January: Month of Garnet

October 14, 2002
Burke Museum
A garnet in its naturally occurring state.

A garnet in its naturally occurring state. Photo: Burke Museum.

Cut garnet

Cut garnet. Photo: “Garnet” by Mauro Cateb is licensed under CC BY-ND 2.0.

Rose quartz pebbles

Photo: “Rose Quartz Pebbles” by Mauro Cateb is licensed under CC BY-ND 2.0.

History of garnet

There are many different myths about the origins of garnet. One such myth suggests that the garnet originated with Persephone, the Greek goddess of sunshine. Persephone was captured by Hades, the god of the underworld. Before Hades released Persephone, he wanted to guarantee her return, so he gave her some pomegranate seeds. The word garnet comes from the Latin "granatus," which means seed. The next time you eat a pomegranate, you will notice the seeds' resemblance to garnet.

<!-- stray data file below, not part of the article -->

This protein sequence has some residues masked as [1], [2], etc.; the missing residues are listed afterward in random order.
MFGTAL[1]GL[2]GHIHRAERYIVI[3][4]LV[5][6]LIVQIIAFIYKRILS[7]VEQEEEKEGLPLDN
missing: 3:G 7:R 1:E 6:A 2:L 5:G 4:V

Science of garnet

Garnet is actually a group of six different stones: grossular (red to orange colors), almandine (red), pyrope (red and pink), spessartite (green-brown), andradite (brown to black), and uvarovite (emerald green). Garnets can be found in metamorphic rocks and sometimes in granites and volcanic rocks.

These special minerals form deep underground, enduring extreme temperatures and pressures. For this reason, geologists may use garnets to study the temperature and pressure of the surrounding rock. Garnets belong to the isometric crystal class, which produces symmetrical, cube-based crystals. 

Group: Garnets
Class: Silicates
Subclass: Nesosilicates
Chemistry: Ca3Al2 (SiO4)3

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